It’s no secret that Ouya is set to revolutionize gaming and XBMC is primed to revolutionize how we consume and manage our media— but what happens when you get both hyper cool concepts and mesh them together? You get a joint collaboration of course. Both XBMC and Ouya announced their agreement to ensure the media app runs smoothly on the gaming console. To ensure the app runs smoothly and at an optimal level, the XBMC team will receive early prototypes of the console and will undergo vigorous testing to ensure the app has an open, DRM-free media functionality.
The Ouya console just seems to look better and better by the day, doesn’t it?
source: The Verge
Tired of waiting for XBMC to come to your Android device and ready to get in on some media center action? Well Plex has been available for Android users for some time now and is has recently been updated to version 184.108.40.206. This new version includes features like the ability to accept remote control commands from any of the company’s other mobile clients, while also adding “QuickSilver” media transcoder from the latest Plex Media Server release that’s expected to provide improved video quality, such as devices like the Kindle Fire or the HTC One series.
We know you’re itching to try out the app, so head on out to the Play Store to grab Plex today. The app will run you about $5 and will operate on any Android 1.6+ device.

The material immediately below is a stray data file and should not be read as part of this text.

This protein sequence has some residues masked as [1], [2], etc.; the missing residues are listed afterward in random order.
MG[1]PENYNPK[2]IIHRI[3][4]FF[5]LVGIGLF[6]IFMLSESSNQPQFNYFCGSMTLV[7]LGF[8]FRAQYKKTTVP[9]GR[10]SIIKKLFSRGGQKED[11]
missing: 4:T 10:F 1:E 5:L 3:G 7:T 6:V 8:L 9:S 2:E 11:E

XBMC, the venerable home media software that began as an XBOX application way back in 2003 is coming soon to Android. The software, if you’re not familiar is an open-source, cross-platform application that can run on just about anything. XBMC will run as a standard Android application, and touch-friendly skins are already available to turn that rather large 10-foot interface into something a little more finger friendly.
XBMC, one of the most popular home media platforms available, has pushed it’s way into the Android atmosphere with the official release of the new XBMC Remote for Android devices.
This app will allow you to, as suggested, utilize your Android device as a remote control for XBMC. The company made some comments highlighting some features of the app:
There is still a lot to do, but the basics should work fairly well. Besides using the app as pure remote control with the look of the famous Xbox DVD Dongle, you’ll be able to browse your music, movie and TV shows library. Browse through your albums by genre or artist, select or queue an album without even turning on your television? No problem. Make incoming calls automagically pause the film you’re watching? Go to settings and check the option. You can find a complete list of features on the project page. Also check out the screenshots gallery.
The app already has a rating of 5 stars. If you would like to download the app for yourself, it requires your Android device be running at least Android 1.5, and your XBMC be on version 9.11.
To read the official post, and to see an official screenshot gallery, hit up the source link. If you get the chance to try it out, let us know what you think in the comments below!